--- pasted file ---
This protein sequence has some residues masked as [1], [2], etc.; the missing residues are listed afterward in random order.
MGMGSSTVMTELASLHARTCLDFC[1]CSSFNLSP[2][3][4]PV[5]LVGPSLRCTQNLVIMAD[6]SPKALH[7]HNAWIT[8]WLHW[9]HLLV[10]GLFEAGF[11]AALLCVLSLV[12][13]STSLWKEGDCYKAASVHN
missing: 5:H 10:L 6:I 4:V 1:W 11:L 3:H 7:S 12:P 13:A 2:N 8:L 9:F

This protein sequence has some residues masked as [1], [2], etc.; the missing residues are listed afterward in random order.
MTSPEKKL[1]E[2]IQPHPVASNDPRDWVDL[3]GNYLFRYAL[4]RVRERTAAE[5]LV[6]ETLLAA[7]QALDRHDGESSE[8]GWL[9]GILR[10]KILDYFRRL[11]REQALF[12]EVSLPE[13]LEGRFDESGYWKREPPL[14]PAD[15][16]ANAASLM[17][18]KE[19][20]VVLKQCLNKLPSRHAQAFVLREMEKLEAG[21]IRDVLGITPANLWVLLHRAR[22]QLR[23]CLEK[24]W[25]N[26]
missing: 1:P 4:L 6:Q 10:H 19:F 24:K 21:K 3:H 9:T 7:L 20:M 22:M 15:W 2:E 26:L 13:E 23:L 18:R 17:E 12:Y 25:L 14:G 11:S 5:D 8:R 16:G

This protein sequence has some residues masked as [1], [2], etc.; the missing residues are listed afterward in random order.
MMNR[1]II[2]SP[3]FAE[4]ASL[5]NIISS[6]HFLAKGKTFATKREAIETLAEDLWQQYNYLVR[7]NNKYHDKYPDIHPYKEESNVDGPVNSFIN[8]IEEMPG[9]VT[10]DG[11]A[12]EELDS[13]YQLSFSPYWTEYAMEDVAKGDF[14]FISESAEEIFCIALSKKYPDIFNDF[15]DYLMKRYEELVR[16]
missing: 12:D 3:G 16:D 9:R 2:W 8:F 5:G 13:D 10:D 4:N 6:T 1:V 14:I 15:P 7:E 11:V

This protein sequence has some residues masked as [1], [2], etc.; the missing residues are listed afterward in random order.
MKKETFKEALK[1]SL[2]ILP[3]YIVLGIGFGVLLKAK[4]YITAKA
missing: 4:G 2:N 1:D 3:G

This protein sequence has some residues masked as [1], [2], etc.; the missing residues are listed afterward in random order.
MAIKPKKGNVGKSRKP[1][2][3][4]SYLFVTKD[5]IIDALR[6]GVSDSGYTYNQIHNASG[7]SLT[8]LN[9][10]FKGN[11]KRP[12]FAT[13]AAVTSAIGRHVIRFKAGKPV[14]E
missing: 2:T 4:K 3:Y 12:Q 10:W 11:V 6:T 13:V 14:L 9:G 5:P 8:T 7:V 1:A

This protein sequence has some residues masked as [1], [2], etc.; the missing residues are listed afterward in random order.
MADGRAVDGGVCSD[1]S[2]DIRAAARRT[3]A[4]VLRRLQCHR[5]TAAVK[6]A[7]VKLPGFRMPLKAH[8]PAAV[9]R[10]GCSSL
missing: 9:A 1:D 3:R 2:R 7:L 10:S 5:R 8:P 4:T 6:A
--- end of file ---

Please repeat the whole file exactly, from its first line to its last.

This protein sequence has some residues masked as [1], [2], etc.; the missing residues are listed afterward in random order.
MGMGSSTVMTELASLHARTCLDFC[1]CSSFNLSP[2][3][4]PV[5]LVGPSLRCTQNLVIMAD[6]SPKALH[7]HNAWIT[8]WLHW[9]HLLV[10]GLFEAGF[11]AALLCVLSLV[12][13]STSLWKEGDCYKAASVHN
missing: 5:H 10:L 6:I 4:V 1:W 11:L 3:H 7:S 12:P 13:A 2:N 8:L 9:F

This protein sequence has some residues masked as [1], [2], etc.; the missing residues are listed afterward in random order.
MTSPEKKL[1]E[2]IQPHPVASNDPRDWVDL[3]GNYLFRYAL[4]RVRERTAAE[5]LV[6]ETLLAA[7]QALDRHDGESSE[8]GWL[9]GILR[10]KILDYFRRL[11]REQALF[12]EVSLPE[13]LEGRFDESGYWKREPPL[14]PAD[15][16]ANAASLM[17][18]KE[19][20]VVLKQCLNKLPSRHAQAFVLREMEKLEAG[21]IRDVLGITPANLWVLLHRAR[22]QLR[23]CLEK[24]W[25]N[26]
missing: 1:P 4:L 6:Q 10:H 19:F 24:K 21:K 3:H 9:T 7:L 20:M 22:M 15:W 2:E 26:L 13:E 23:L 18:R 17:E 12:Y 25:L 14:G 11:S 5:D 8:R 16:G

This protein sequence has some residues masked as [1], [2], etc.; the missing residues are listed afterward in random order.
MMNR[1]II[2]SP[3]FAE[4]ASL[5]NIISS[6]HFLAKGKTFATKREAIETLAEDLWQQYNYLVR[7]NNKYHDKYPDIHPYKEESNVDGPVNSFIN[8]IEEMPG[9]VT[10]DG[11]A[12]EELDS[13]YQLSFSPYWTEYAMEDVAKGDF[14]FISESAEEIFCIALSKKYPDIFNDF[15]DYLMKRYEELVR[16]
missing: 12:D 3:G 16:D 9:R 2:W 8:F 5:G 13:D 10:D 4:N 6:T 1:V 14:I 15:P 7:E 11:V

This protein sequence has some residues masked as [1], [2], etc.; the missing residues are listed afterward in random order.
MKKETFKEALK[1]SL[2]ILP[3]YIVLGIGFGVLLKAK[4]YITAKA
missing: 4:G 2:N 1:D 3:G

This protein sequence has some residues masked as [1], [2], etc.; the missing residues are listed afterward in random order.
MAIKPKKGNVGKSRKP[1][2][3][4]SYLFVTKD[5]IIDALR[6]GVSDSGYTYNQIHNASG[7]SLT[8]LN[9][10]FKGN[11]KRP[12]FAT[13]AAVTSAIGRHVIRFKAGKPV[14]E
missing: 2:T 4:K 3:Y 12:Q 10:W 11:V 6:T 13:V 14:L 9:G 5:P 8:T 7:V 1:A

This protein sequence has some residues masked as [1], [2], etc.; the missing residues are listed afterward in random order.
MADGRAVDGGVCSD[1]S[2]DIRAAARRT[3]A[4]VLRRLQCHR[5]TAAVK[6]A[7]VKLPGFRMPLKAH[8]PAAV[9]R[10]GCSSL
missing: 9:A 1:D 3:R 2:R 7:L 10:S 5:R 8:P 4:T 6:A